Marshall Fire Recovery Efforts and MHFD’s Vegetation Management Approach

Marshall Fire Recovery Efforts and MHFD’s Vegetation Management Approach Background Image
January 20, 2022

Marshall Fire Recovery Efforts 

Mile High Flood District expresses our sympathy for everyone affected by the Marshall Fire of December 2021, particularly the families of those who perished or were injured and the residents who had only moments to flee before their homes and possessions were lost. While wildfires are a recognized danger in the Front Range’s semi-arid climate, the Marshall Fire was caused by an unprecedented confluence of a wet spring, extreme summer and winter drought, and hurricane-force winds. A similarly unprecedented team of local, state, and federal organizations has come together to assist the citizens of Boulder County, Superior, and Louisville with recovering from the tragedy. 

We stand with and support our local government partners and communities as they evaluate damage and begin the recovery process. Several of the stream systems that MHFD assists Louisville and Superior in maintaining were directly affected by the fire, including parts of Coal Creek and Rock Creek. In these areas and others as requested, MHFD will perform debris and tree removal and install erosion control and water quality protection measures to minimize flood risk and protect stream ecosystems. We will  work closely with Boulder County, Louisville, and Superior as the recovery framework is put into place and completed. We will also partner on efforts that follow recovery to understand longer-term impacts of the fire as it relates to flood risk and stream function. With a close tie between vegetation management and mitigating fire hazards, we want to take this opportunity to provide additional information on our approach to vegetation management and how it relates to fire hazards. 

 

MHFD Vegetation Management Approach 

-Healthy native vegetation plays a primary role in stabilizing and protecting the network of floodplains, streams, and drainageways that convey flood water through our communities. It is the main defense against soil and bank erosion from runoff after small and large storms. Native grass, shrub, and tree roots help anchor the soil into place and provide a wide variety of ecological and human services such as protecting water quality, controlling erosion, and attenuating floods. Additionally, healthy native vegetation supports a diverse ecosystem that supports butterflies and bees, songbirds, frogs, fish, and other wildlife by providing food, shelter, and nurseries for their young.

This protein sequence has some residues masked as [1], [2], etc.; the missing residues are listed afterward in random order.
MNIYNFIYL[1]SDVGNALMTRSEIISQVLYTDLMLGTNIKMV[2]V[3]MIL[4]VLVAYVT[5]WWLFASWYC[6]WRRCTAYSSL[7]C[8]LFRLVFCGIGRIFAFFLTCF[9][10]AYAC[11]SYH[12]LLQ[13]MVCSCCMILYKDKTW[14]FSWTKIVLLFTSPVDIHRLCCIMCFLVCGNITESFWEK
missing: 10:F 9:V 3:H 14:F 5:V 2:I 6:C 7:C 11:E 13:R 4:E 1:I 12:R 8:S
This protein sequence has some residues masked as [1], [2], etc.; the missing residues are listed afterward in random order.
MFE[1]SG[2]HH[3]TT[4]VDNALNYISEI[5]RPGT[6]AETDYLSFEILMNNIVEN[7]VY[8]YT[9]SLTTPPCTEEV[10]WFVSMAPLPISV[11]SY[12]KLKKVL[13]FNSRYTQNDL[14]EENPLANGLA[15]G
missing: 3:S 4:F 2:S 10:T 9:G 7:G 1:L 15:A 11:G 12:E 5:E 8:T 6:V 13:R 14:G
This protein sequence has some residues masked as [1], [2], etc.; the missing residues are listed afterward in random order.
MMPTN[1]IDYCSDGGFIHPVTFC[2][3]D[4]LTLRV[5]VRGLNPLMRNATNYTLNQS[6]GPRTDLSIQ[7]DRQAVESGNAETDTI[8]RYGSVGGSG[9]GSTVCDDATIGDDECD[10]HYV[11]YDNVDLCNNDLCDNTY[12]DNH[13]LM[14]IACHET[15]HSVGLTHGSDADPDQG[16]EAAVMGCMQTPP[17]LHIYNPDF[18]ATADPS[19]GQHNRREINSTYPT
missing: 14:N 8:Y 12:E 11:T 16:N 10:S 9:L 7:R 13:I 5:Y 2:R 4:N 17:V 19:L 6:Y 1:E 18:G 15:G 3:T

-In recognition of the importance of healthy native vegetation in carrying out our mission to protect people, property, and our environment, MHFD performs a variety of vegetation management activities within MHFD boundaries. Our management activities include trash and woody debris removal; vegetation management, including weed control; tree and shrub removal and thinning; and strategic mowing, including buffers along residential property lines, sidewalks, and paths.

-Vegetation management plays an important role in the protection of our stream networks. The District strives to balance the environmental and ecological health of these systems by preserving riparian vegetation including native grasses, trees, and shrubs. Our weed management program strives to remove invasive, non-native weeds and trees which helps to reduce the overall fire risk. Our treatment methods include both selective herbicide application as well as strategic mowing to help control and eliminate invasive weeds.

-All MHFD vegetation management practices are either requested by our local government partners or proposed by MHFD and reviewed and approved by them. Generally, MHFD vegetation management mirrors that of the greenbelt and open-space management of local governments. 

 

Vegetation Management Approach and Fire Fuel Mitigation 

-Many MHFD vegetation management practices are consistent with wildfire mitigation practices. For example, to maintain flood conveyance capacity in our streams and floodplains, MHFD does major tree and shrub thinning in coordination with local governments. We also work with local governments to remove trees that represent a specific flood hazard or are a danger to the public. Removing excess woody material in the riparian corridors reduces fire fuel load in our riparian corridors.

-Managing to support healthy native vegetation, including limited mowing, generally increases soil moisture and reduces standing dead weeds, which reduces fire intensity and speeds recovery.

-In recognition of public safety, we provide buffer mowing, with local government approval, along private property fence-lines, sidewalks, maintenance trails, or other places in our easements at the request of local governments. In general, our vegetation management practices mirror the greenbelt and open-space practices of local governments.

-MHFD and our local government partners continually review and update our vegetation management practices, staying current with local government needs, regulatory requirements, and ecological best practices.  

 

In summary, MHFD balances various public safety risks in the metro area, with a primary focus on addressing risks from floods, including the risk of flood damage from poor vegetation cover.  We rely on our local government partners to share their expertise on other risks to our streams and riparian areas, including wildfire. MHFD continually reviews and updates our vegetation management approach and will take into account lessons learned from the Marshall Fire. 

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